Notable Cases: Marital & Family Disputes

Divorce is rarely simple or straightforward. When it comes to divorce where a large asset base or high net worth is involved, divorce can be highly complex. Stocks, real estate, business ownership, retirement funds and other investments can make divorce complex at best; complex and highly contentious at worst. Whether you are a wage earner or a dependent spouse, it is critical to talk to an attorney that is experienced and skilled in complex, high net worth divorces. At the Law Firm of Critton, Luttier & Coleman, not only do we offer knowledge and expertise in successfully negotiating complex divorce proceedings, we offer discretion. We understand that our clients have compelling needs to keep as much of their private lives out of the public eye as possible. We are skilled at flying under the radar, keeping our clients out of the public eye, and maintaining the privacy of spouses and dependents during this time.

Learn about some of the successful cases we have represented below. And please feel free to contact us with questions.

Dissolution of Marriage / Postnuptial Agreement

Critton, Luttier & Coleman LLP represented the husband in the dissolution of marriage proceeding. The parties had been married for more than 40 years and had three adult children. The parties executed a postnuptial agreement, which was governed by Virginia law and the Uniform Premarital Agreement Act (now adopted in Florida). There was no written financial disclosure provided at the time the agreement was executed. The wife alleged that the husband had a net worth in excess of $45 million. The wife also claimed that she executed the agreement under duress. The client argued that the wife had waived the right to financial disclosure.


After extensive research and argument to the Court, the firm’s partner, Mark Luttier, obtained an order that the wife had waived the right to financial disclosure. Thereafter, a trial was conducted at which time the Court determined that the wife executed the agreement freely and voluntarily. After the trial, the husband was awarded attorneys fees and all costs incurred in defending the validity of the parties postnuptial agreement.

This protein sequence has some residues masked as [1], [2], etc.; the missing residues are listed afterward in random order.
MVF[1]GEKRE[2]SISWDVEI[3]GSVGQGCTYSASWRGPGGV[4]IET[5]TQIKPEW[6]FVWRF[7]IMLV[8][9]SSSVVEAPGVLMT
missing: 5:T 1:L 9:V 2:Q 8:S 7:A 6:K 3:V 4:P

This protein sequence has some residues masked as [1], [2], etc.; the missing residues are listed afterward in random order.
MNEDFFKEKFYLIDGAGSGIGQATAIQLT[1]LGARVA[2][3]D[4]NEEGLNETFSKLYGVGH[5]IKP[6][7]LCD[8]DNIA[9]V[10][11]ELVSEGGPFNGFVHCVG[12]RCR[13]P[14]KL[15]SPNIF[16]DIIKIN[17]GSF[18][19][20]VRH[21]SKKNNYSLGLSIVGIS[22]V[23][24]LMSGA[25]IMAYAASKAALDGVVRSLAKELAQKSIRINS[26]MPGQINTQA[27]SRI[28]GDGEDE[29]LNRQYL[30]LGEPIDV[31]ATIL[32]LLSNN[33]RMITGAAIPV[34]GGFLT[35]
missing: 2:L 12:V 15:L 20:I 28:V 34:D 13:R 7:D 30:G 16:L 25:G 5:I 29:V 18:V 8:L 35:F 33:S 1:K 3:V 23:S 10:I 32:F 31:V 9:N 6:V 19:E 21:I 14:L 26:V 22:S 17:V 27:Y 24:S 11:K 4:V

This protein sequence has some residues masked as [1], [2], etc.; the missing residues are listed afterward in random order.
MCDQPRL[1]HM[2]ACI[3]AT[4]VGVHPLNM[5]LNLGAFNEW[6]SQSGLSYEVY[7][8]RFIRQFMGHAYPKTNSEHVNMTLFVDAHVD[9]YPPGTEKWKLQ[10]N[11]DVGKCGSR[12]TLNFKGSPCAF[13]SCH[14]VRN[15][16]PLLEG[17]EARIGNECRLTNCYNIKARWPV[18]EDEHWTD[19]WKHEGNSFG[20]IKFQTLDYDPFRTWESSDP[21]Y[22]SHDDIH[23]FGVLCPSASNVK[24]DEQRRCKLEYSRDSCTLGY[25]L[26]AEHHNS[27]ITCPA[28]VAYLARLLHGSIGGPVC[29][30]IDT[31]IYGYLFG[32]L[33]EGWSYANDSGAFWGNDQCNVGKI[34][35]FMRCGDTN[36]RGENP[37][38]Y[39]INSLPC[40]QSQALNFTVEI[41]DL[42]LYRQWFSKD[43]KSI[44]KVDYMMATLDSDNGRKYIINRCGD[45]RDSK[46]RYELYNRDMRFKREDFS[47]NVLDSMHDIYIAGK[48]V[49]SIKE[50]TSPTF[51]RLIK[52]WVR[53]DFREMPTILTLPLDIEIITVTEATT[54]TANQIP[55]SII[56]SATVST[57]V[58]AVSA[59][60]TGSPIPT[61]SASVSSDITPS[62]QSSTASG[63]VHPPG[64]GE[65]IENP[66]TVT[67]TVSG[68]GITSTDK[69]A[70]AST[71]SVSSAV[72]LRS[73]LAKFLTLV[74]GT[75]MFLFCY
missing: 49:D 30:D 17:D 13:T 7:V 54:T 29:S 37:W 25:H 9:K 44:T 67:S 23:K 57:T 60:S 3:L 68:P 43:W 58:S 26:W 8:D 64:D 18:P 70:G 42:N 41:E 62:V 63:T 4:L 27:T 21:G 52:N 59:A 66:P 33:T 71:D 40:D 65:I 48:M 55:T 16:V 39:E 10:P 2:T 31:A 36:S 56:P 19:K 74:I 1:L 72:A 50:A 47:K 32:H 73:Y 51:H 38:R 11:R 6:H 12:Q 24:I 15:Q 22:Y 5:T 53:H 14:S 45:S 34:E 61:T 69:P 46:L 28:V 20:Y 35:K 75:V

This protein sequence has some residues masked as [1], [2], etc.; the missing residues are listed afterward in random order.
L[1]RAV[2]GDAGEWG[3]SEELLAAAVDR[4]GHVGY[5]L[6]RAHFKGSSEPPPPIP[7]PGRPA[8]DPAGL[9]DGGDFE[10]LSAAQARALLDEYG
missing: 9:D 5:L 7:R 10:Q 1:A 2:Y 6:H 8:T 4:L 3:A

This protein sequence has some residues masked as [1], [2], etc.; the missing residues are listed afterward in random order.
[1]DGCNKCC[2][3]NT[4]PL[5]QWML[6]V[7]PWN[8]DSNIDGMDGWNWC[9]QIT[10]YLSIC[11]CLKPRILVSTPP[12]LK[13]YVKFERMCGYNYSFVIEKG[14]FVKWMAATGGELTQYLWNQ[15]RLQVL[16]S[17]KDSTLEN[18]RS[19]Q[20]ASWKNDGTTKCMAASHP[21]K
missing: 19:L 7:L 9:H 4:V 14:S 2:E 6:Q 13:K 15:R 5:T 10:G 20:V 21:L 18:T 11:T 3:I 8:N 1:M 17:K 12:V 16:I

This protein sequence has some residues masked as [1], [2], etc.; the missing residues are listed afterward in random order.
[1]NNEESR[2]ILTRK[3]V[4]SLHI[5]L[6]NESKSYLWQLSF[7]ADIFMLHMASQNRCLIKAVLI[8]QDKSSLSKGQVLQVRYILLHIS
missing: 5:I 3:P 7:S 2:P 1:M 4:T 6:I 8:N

Dissolution of Marriage

Partner, Mark Luttier, represented the husband in a dissolution of a long-term marriage involving three adult children. The most significant asset was the closely-held stock in the family business. Neither party was actively involved in the business. The party’s three adult sons ran the business. Over a period of time, the parties had gifted some of the stock in the business to their sons. At the time of the dissolution, the husband owned the remaining shares of stock in the family business. The wife alleged that there was a conspiracy between the husband and sons and amended her complaint to sue the sons. The wife also sought to place an unreasonably high value on the stock in the family business and required the husband to pay half of the value.


Two trials were brought to court, one on the conspiracy issue and the other on the equitable distribution of the party’s assets. The husband proposed an equal division of the remaining family stock between the parties to place them in an equal position. The court entered a final judgment to divide the stock equally. The wife appealed, but the original ruling was affirmed.